In the almost two weeks since restaurants were allowed to reopen under Gov. Greg Abbott’s orders, local restaurant owners said one of the initial challenges was implementing the 25% occupancy restriction.
Parker County Brewing Company owner Ryan Stewart said when Abbott’s order was announced, he contacted the Willow Park Fire Department to find out what their total occupancy number is.
“Once we knew how many people we can allow inside the brewery at a time, we strategically placed merchandise on tables we did not want people to sit at and we took away a few chairs from our large tables to comply with the six persons per party limit set forth by the governor,” Stewart said. “We are using the same outdoor space we had in place before the re-opening, but tables are spread farther apart.”
Parker County Economic Development Council Executive Director Patrick Lawler said they haven’t heard anything negative, and that he knows measuring the 25% capacity is extremely difficult for some.
“You need volume, you have to turn tables, things are necessary in order to reach a level of profitability and we fully understand that,” Lawler said. “We believe that our businesses can operate responsibly. We believe that they can put tables and people six feet apart and do that responsibly and then we expect the governor to give us some direction on that sometime between May 15 and May 18.”
Owners John and Jennifer Shepherd announced on April 25 that Shep’s Place and Saltwater in Weatherford would be permanently closing, but have continued to operate Shep’s Scoreboard because of its larger capacity.
“If I was at Shep’s or Saltwater, 25% capacity would have been really difficult because that would have only been 15 or 20 people in each place and then you’re looking at lines outside and people getting angry, so we’re better able to accommodate people at Scoreboard because we have a large capacity,” Jennifer Shepherd said.
Shep’s Scoreboard has also put sanitation areas in places for people to use commercial-grade sanitizer to wipe their own tables or chairs, though restaurant staff continue to clean everything.
“We operate as we always do as far as health code standards, but we are requiring our staff to wear masks and we take temperatures when they come in and we consolidated because we have two permanently closed restaurants,” Shepherd said. “We’ve let everybody know that there’s going to be some downtime in between turning tables, we’re not looking at speed, we’re looking at doing things correctly, so there’s a longer wait time at the door. If you’re waiting, we have squares outside that you can wait on so you’re social distancing and we reminded people that it’s tough.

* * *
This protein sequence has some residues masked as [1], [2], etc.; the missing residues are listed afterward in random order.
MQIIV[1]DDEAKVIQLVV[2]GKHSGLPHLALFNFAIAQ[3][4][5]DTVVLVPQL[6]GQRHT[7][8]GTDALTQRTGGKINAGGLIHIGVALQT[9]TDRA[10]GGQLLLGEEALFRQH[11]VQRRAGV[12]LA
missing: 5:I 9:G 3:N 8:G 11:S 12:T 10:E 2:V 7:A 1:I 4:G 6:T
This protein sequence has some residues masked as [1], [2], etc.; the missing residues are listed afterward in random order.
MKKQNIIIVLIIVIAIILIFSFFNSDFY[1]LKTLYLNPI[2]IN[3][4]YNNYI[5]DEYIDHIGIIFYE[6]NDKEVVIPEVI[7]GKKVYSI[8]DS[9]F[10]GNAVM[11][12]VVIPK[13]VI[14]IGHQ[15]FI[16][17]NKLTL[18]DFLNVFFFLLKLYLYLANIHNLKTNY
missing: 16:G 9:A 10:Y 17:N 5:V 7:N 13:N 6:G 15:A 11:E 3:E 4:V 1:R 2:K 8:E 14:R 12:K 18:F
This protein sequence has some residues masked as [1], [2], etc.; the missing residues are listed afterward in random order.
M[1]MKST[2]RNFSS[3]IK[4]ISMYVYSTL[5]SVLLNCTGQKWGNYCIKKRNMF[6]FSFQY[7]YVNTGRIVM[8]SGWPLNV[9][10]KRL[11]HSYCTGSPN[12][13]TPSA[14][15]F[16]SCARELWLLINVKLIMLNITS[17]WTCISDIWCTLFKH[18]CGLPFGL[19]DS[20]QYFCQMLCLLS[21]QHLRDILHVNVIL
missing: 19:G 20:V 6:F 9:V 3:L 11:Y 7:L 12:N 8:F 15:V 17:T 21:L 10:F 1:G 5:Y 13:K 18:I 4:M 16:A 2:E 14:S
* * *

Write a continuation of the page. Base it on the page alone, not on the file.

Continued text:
“We get a lot of phone calls from people wanting to have 12 people in their party and we have to tell them that we are good rule followers and we don’t want anybody to be sick or not have enough social distance where they don’t feel comfortable. We just want people to come and enjoy themselves.”
As for outdoor space, Lawler said every city is under a different code when it comes to patios.
“Patio space is very confusing and every city is under a different code and every code can handle that a little differently. It is a local decision, but a patio space that is attached or entered on through the building is generally calculated differently than a patio space that is fully detached from the ingress and egress of a building,” Lawler said. “If they are only allowed 25% occupancy in their indoor space, they’re going to have 75% of their parking lot that’s unused and so there’s going to be space they can use, but there are a lot of fire code and building code issues that they have to look at to understand whether they can expand in those spaces. They have to contact their localities directly. Those outdoor spaces still have to meet social distancing requirements, but if they don’t have a roof on them and they’re not enclosed, then the way occupancy is rated in those areas is very different than the way occupancy is rated inside of a building.”
Lawler said his fear is the public walking into a restaurant and assuming that the restaurant is in violation when in fact they are not.
“We’ve told people not to jump to conclusions and call their locality or ask the manager to come over and talk to you about it and let them explain how they are or are not within that scope. I say that because it’s extremely important for people to understand that everybody’s trying to comply. We’re all working together in a way that I have never seen in my 14 years in Parker County and we want what’s best for the Parker County community in general and we want to keep people safe and healthy, and so do those businesses. It is killer for us to see these businesses that don’t make it. It is absolutely heart-wrenching and devastating to see that and as a community we need to step up and support those small businesses.”
Abbott is expected to announce the next reopening phase for Texas Monday.